Thought for Food Blog

The Rising Popularity of Meat Alternatives in Europe - Part 1

Posted by Sophie Edgington

07-Sep-2018 17:04:04

This is part one of our three part blog series, exploring the options, benefits, risks and popularity of meat alternatives in Europe. Keep an eye out for part two, coming soon!


What’s driving consumer demand for plant-based alternatives to meat?

The European market for meat alternatives is rapidly expanding, with the UK market alone reportedly worth £572m in 2017, a £33m increase from just two years earlier (http://bit.ly/2CKCrYN) and retail sales are predicted to continue growing to £658m by 2021. 

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Topics: meat, vegetables, plant-based diets, dieting, fermented foods, novel foods, food economics, food research, food production, food processing, consumer behaviour, animal welfare, environment and sustainability, health, healthy eating, sensory perception, protein, processed food, social media, appetite and satiety, soy, nutrition, nutrients

How the Lowly Mushroom is Becoming a Nutritional Star

Posted by Shira Rossiter

26-Apr-2018 11:05:00

This post was originally published on The Conversation, and was written by Robert Beelman, Professor of Food Science at Pennsylvania State University.

 

Mushrooms are often considered only for their culinary use because they are packed with flavor-enhancers and have gourmet appeal. That is probably why they are the second most popular pizza topping, next to pepperoni.

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Topics: health, healthy eating, nutrition, dieting, food research, nutrients, cancer, flavour, cholesterol, gluten free, protein, fibre, immune system, superfoods, Asia, selenium, vitamins and minerals, antioxidants, amino acids, genetics, cognitive function, agriculture

Edible Insects – The Food of the Future?

Posted by Naomi McGrath

10-May-2017 08:30:00

The eating of insects, or entomophagy, is not a new concept. In fact, insects have been eaten around the world since prehistoric times.

 

A history of insect consumption

Stable carbon isotope analysis of the bones and dental enamel of australopithecines, for example, has shown that they were significantly enriched in isotope 13C, suggesting that the diet of these people was largely composed of animals feeding on grasses, including insects. Termites are reported to have been included into the Plio-Pleistocene hominin diet, and an analysis of fossils from caves in the USA and Mexico showed that coprolites from caves in Mexico contained ants, beetle larvae, lice, ticks and mites, providing further evidence for entomophagy in human history. 

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Topics: protein, nutrition, Africa, Asia, vitamins and minerals, allergies and allergens, cholesterol, environment and sustainability, fatty acids, food safety, food security, pesticides, texture, insect foods, nutrients, amino acids, magnesium, zinc, calcium, enzymes, consumer behaviour, novel foods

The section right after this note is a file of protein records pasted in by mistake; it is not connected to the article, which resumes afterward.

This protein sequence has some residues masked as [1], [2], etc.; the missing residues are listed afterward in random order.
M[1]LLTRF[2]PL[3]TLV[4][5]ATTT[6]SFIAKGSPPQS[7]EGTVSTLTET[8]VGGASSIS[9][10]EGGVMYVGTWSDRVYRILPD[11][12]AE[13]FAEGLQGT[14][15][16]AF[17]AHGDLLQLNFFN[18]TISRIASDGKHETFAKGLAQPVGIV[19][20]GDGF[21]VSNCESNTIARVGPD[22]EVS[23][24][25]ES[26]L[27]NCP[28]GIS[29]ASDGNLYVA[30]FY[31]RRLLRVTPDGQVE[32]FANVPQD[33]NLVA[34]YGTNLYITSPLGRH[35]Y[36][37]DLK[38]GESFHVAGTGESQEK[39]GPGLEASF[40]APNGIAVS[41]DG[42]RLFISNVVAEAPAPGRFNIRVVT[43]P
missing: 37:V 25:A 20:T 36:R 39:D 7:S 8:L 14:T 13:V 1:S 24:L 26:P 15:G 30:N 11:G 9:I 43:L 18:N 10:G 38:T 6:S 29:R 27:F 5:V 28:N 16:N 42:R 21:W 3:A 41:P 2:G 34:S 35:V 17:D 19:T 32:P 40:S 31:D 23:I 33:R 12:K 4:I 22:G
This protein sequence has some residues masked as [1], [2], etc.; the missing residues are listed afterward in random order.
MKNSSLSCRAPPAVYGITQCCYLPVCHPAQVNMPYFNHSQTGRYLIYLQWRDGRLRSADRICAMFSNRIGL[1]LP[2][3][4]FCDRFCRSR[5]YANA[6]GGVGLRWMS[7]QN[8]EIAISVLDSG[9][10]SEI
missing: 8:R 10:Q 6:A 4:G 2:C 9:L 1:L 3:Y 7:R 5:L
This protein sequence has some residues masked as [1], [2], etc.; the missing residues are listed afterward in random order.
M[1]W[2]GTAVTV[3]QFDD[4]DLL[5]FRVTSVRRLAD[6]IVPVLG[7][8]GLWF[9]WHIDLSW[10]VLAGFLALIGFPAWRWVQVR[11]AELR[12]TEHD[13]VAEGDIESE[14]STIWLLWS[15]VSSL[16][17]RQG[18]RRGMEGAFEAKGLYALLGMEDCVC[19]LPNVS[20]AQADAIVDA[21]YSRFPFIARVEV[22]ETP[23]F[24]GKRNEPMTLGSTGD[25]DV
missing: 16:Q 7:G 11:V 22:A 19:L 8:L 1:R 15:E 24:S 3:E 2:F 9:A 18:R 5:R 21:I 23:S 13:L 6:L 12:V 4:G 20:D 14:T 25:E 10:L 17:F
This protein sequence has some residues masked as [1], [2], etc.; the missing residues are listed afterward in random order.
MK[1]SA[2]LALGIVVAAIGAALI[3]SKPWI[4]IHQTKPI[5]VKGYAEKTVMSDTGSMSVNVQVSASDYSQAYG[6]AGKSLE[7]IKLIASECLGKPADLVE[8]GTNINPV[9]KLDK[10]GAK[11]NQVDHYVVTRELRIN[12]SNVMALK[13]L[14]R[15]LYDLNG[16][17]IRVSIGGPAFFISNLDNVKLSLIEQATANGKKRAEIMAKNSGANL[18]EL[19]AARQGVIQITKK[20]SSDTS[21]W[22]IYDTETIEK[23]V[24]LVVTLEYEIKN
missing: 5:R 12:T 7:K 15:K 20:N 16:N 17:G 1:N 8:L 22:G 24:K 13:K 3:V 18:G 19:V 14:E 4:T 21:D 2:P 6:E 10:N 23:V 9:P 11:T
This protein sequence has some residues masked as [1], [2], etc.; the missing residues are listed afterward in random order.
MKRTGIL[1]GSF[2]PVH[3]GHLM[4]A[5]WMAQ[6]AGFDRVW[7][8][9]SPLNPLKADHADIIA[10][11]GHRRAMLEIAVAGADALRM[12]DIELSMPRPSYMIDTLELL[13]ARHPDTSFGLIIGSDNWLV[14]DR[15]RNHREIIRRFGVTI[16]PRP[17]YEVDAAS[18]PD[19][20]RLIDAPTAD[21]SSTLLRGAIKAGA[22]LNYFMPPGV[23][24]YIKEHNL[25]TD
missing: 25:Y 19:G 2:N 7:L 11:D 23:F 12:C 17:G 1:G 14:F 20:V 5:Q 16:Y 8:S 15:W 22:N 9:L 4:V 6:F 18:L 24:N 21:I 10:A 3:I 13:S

Dieting: is it Really Worth the Sacrifice?

Posted by Chris Cattini

04-Feb-2016 14:22:21

Christmas is a distant memory. For some of us, the annual mission undertaken by chocolate, mince pies, brandy butter and yule log to convert themselves into excess body fat has been a success. Once again we find ourselves in post-yuletide gloom, with weight to lose and fitness to gain.

We all know that New Year resolutions are made to be broken. As the fireworks break out and we blow up what is definitely our last supersized bag of crisps of the season with a salty bang, it’s all too easy to go online and sign up to membership of the local gym. It’s also not that difficult to declare that alcohol will not touch our lips for the foreseeable future and filling up our supermarket trolleys with healthy stuff, including items disregarded in the approach to Christmas (and possibly at most other times of the year too), such as celery and low fat cottage cheese, requires little in the way of moral fibre when we’re still feeling bloated and slightly nauseous due to our recent excesses.

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Topics: diabetes, dieting, nutrients, obesity, cardiovascular health, metabolism, cancer, protein, carbohydrates, cholesterol, omega-3, appetite and satiety

Are Seed Vaults the Key to Food Security?

Posted by Tom Payne

17-Nov-2015 12:00:00

The Doomsday Seed Vaults

The idea of an impending Doomsday has existed in our collective conscious for centuries.

Whether approached from a religious or cultural bent (for example, 2012’s misunderstood Mayan calendar) or a more ‘worldly’ perspective (for instance, concerns over biotechnologies or nuclear warfare), the notion is by no means uncommon.

While the possibility of a global catastrophic event today appears distant, climate change and food insecurity – both imminent causes for concern – already have contingency plans in place. For over a decade, agricultural and food scientists worldwide have been establishing what many call the Doomsday Seed Vaults.

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Topics: food security, agriculture, food production, environment and sustainability, genetic modification (GM), cereals, wheat, protein

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